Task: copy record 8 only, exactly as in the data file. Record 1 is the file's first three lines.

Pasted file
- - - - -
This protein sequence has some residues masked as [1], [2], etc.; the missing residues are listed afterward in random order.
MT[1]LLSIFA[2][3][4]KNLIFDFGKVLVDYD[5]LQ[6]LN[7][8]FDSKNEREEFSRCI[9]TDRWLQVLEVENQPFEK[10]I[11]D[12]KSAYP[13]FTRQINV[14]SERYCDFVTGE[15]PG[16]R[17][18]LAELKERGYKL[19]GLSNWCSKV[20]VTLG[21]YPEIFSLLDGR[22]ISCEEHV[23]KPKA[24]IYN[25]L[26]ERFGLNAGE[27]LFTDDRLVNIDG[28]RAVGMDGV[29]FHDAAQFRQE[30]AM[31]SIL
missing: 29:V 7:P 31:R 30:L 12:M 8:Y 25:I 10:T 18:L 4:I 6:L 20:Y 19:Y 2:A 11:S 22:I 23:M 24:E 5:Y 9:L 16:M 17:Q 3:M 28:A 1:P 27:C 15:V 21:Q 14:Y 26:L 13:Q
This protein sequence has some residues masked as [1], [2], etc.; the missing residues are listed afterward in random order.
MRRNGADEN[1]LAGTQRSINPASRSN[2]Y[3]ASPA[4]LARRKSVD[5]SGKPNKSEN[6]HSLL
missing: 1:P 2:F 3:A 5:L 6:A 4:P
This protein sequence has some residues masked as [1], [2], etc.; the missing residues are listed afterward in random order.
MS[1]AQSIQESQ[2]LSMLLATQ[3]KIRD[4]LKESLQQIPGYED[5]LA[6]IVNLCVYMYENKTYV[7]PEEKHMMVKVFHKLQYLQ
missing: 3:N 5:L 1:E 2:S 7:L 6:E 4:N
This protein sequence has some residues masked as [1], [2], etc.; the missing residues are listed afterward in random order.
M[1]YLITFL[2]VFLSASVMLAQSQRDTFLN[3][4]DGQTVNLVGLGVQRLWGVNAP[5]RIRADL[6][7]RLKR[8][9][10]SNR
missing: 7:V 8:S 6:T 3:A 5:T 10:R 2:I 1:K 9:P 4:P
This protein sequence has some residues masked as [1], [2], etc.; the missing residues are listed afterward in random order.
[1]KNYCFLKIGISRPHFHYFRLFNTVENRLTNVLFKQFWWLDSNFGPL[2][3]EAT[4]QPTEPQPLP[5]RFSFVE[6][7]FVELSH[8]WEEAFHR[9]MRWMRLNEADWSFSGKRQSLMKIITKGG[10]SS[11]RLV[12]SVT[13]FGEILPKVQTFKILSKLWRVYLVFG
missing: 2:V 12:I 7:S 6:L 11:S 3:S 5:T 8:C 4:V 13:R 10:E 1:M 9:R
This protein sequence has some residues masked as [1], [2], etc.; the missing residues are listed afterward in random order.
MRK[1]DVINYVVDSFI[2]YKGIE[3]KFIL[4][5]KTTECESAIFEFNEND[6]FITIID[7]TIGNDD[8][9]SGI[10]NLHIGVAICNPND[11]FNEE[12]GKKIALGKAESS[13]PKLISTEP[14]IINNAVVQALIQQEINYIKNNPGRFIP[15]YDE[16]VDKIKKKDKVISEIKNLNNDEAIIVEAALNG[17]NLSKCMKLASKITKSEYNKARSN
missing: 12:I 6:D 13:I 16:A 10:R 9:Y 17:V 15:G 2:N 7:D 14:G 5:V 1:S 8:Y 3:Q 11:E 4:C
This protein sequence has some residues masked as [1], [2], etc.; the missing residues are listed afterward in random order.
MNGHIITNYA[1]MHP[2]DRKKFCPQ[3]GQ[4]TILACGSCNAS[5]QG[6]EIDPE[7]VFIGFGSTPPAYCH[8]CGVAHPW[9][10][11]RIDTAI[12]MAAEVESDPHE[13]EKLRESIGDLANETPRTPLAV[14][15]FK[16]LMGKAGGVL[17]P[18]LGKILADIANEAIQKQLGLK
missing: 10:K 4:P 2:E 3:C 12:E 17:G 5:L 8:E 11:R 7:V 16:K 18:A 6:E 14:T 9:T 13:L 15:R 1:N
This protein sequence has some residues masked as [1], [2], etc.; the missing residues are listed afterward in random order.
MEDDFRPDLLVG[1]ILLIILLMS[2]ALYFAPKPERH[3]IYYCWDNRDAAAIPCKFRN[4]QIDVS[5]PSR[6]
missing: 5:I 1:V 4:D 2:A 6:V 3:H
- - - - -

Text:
This protein sequence has some residues masked as [1], [2], etc.; the missing residues are listed afterward in random order.
MEDDFRPDLLVG[1]ILLIILLMS[2]ALYFAPKPERH[3]IYYCWDNRDAAAIPCKFRN[4]QIDVS[5]PSR[6]
missing: 5:I 1:V 4:D 2:A 6:V 3:H